This is just one example of many hazards inherent in developing this fragile site which is far better left undisturbed. Past ground surveys have produced evidence of asbestos, heavy metals, oil and hospital waste contamination.

The Council concedes that damage will be done to Princes Parade by this development and to compensate, an ‘amenity area’ and a leisure centre are planned for the site. But problems with drainage (the site is in a flood zone) means that the ‘amenity area’ will now be taken up by a 1¼ acre muddy attenuation drainage pond for surface water disposal.

The Campaign

The Campaign

Initially formed in 2011, the Save Princes Parade campaign group was formally established in 2017 to oppose the Council’s latest attempt to develop the site.

Since then, the Council have refused to accept a petition of over 6,500 names and has brushed aside many individual emails and letters objecting to the plans. They have also ignored more than 600 formal written objections from residents submitted at the consultation stage of the planning process.

A timeline of significant events can be found here.

The district elections of May 2019 ensured that nearly half our Councillors are now opposed to the development. Shortly after this election, the Full Council voted to abandon the Princes Parade scheme. Although this decision was overridden by the Cabinet, opposition councillors continue to work hard within the District Council to prevent this development.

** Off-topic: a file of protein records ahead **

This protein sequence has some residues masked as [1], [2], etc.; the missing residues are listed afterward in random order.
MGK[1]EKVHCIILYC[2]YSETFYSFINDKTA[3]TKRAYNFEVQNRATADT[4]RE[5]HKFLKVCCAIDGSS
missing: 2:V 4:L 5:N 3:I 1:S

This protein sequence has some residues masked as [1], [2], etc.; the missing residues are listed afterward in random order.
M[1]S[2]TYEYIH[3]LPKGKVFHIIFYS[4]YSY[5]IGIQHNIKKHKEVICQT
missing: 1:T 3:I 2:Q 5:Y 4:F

In a hugely powerful demonstration of support for the cause, residents and SPP members organised fund-raising events and generously donated nearly £50,000 to pay the costs of our attempt to overturn the Council’s grant of planning permission for Princes Parade through a Judicial Review.

The campaign continues…

Unfortunately, our legal challenge was unsuccessful. The Judicial Review, however, was but one of many hurdles for the District Council to overcome and they still have some extraordinarily difficult problems ahead. For example, F&HDC still needs to take account of the many objections to, and logistical problems of, ‘stopping up’ the road. There are also extensive environmental, drainage and ecological issues to be addressed as well as justifying the financial viability, yet to be ascertained, of building on this site. Despite F&HDC’s previous claims, Princes Parade is certainly not the cheapest and quickest means of providing a new swimming pool for Hythe. There is an ideal alternative location for the leisure centre available to the Council for £1 at Martello Lakes on the west side of Hythe which would better serve the residents of Romney Marsh where there is a real need for a swimming pool.